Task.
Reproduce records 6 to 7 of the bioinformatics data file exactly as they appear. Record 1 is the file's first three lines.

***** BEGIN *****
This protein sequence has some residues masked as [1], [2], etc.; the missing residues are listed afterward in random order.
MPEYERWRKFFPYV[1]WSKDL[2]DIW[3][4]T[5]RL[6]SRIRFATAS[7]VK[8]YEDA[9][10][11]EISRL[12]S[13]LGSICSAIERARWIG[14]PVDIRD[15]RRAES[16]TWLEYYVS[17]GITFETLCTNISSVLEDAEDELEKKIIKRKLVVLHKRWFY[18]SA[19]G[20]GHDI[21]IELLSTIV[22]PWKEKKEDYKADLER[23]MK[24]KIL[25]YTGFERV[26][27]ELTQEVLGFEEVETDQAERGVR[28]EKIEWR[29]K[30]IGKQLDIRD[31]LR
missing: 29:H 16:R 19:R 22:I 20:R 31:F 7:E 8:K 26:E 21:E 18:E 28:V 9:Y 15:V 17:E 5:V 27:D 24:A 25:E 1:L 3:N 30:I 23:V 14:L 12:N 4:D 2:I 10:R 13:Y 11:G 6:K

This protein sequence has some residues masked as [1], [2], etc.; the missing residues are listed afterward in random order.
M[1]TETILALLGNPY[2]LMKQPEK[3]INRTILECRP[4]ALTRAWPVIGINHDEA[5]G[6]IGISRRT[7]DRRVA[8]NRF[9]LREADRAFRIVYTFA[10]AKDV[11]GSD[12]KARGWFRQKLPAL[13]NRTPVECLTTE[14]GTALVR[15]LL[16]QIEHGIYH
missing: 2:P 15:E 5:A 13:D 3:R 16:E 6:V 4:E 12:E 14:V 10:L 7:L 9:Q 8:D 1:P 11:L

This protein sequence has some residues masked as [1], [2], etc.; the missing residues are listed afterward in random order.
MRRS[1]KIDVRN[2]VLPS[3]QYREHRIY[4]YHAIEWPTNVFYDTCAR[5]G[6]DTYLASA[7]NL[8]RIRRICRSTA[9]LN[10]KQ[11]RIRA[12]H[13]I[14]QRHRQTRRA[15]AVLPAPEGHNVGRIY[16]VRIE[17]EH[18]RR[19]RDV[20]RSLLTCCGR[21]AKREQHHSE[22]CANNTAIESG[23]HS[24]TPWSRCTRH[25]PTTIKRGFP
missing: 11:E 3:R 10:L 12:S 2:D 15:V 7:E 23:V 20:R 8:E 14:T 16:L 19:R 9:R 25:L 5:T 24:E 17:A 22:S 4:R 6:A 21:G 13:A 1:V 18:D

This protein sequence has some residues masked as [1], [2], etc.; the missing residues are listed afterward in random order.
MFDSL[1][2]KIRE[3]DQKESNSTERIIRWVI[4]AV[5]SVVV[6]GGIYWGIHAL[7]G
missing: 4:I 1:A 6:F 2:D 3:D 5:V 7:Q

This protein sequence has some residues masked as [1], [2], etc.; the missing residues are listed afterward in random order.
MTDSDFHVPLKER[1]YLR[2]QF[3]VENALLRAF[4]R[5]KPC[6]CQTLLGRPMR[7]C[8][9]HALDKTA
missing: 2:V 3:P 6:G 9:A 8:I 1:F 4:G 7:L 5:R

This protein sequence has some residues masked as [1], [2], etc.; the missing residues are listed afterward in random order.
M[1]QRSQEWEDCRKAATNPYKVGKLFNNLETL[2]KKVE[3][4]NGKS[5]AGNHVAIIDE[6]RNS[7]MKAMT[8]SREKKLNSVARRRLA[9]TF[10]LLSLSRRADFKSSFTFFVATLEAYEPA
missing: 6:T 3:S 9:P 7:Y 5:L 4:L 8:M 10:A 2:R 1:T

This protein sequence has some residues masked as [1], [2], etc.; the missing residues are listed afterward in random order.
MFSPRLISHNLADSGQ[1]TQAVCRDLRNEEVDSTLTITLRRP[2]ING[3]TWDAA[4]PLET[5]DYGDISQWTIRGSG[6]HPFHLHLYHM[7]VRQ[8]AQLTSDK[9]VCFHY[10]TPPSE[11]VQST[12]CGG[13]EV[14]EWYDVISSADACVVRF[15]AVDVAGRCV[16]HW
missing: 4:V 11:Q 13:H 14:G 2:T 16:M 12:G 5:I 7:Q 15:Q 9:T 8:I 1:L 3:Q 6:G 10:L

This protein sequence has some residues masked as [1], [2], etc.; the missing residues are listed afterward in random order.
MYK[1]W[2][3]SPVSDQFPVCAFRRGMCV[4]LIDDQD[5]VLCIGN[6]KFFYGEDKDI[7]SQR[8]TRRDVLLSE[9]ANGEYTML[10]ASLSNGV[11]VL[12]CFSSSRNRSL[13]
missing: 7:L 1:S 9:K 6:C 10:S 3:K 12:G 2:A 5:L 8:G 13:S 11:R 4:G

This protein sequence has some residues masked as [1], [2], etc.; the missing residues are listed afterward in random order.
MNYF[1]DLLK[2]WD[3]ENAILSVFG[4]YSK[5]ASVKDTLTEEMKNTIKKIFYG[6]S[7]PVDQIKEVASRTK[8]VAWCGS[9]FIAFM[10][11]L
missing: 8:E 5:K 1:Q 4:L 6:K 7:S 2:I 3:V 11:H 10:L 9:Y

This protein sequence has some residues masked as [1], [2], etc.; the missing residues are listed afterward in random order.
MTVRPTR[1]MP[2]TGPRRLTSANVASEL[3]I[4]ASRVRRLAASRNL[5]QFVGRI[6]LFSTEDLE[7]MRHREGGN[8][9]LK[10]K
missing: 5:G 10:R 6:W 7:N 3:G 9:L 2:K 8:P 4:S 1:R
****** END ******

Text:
This protein sequence has some residues masked as [1], [2], etc.; the missing residues are listed afterward in random order.
M[1]QRSQEWEDCRKAATNPYKVGKLFNNLETL[2]KKVE[3][4]NGKS[5]AGNHVAIIDE[6]RNS[7]MKAMT[8]SREKKLNSVARRRLA[9]TF[10]LLSLSRRADFKSSFTFFVATLEAYEPA
missing: 6:T 3:S 9:P 7:Y 5:L 4:L 8:M 10:A 2:R 1:T

This protein sequence has some residues masked as [1], [2], etc.; the missing residues are listed afterward in random order.
MFSPRLISHNLADSGQ[1]TQAVCRDLRNEEVDSTLTITLRRP[2]ING[3]TWDAA[4]PLET[5]DYGDISQWTIRGSG[6]HPFHLHLYHM[7]VRQ[8]AQLTSDK[9]VCFHY[10]TPPSE[11]VQST[12]CGG[13]EV[14]EWYDVISSADACVVRF[15]AVDVAGRCV[16]HW
missing: 4:V 11:Q 13:H 14:G 2:T 16:M 12:G 5:I 7:Q 15:Q 9:T 8:I 1:L 3:Q 6:G 10:L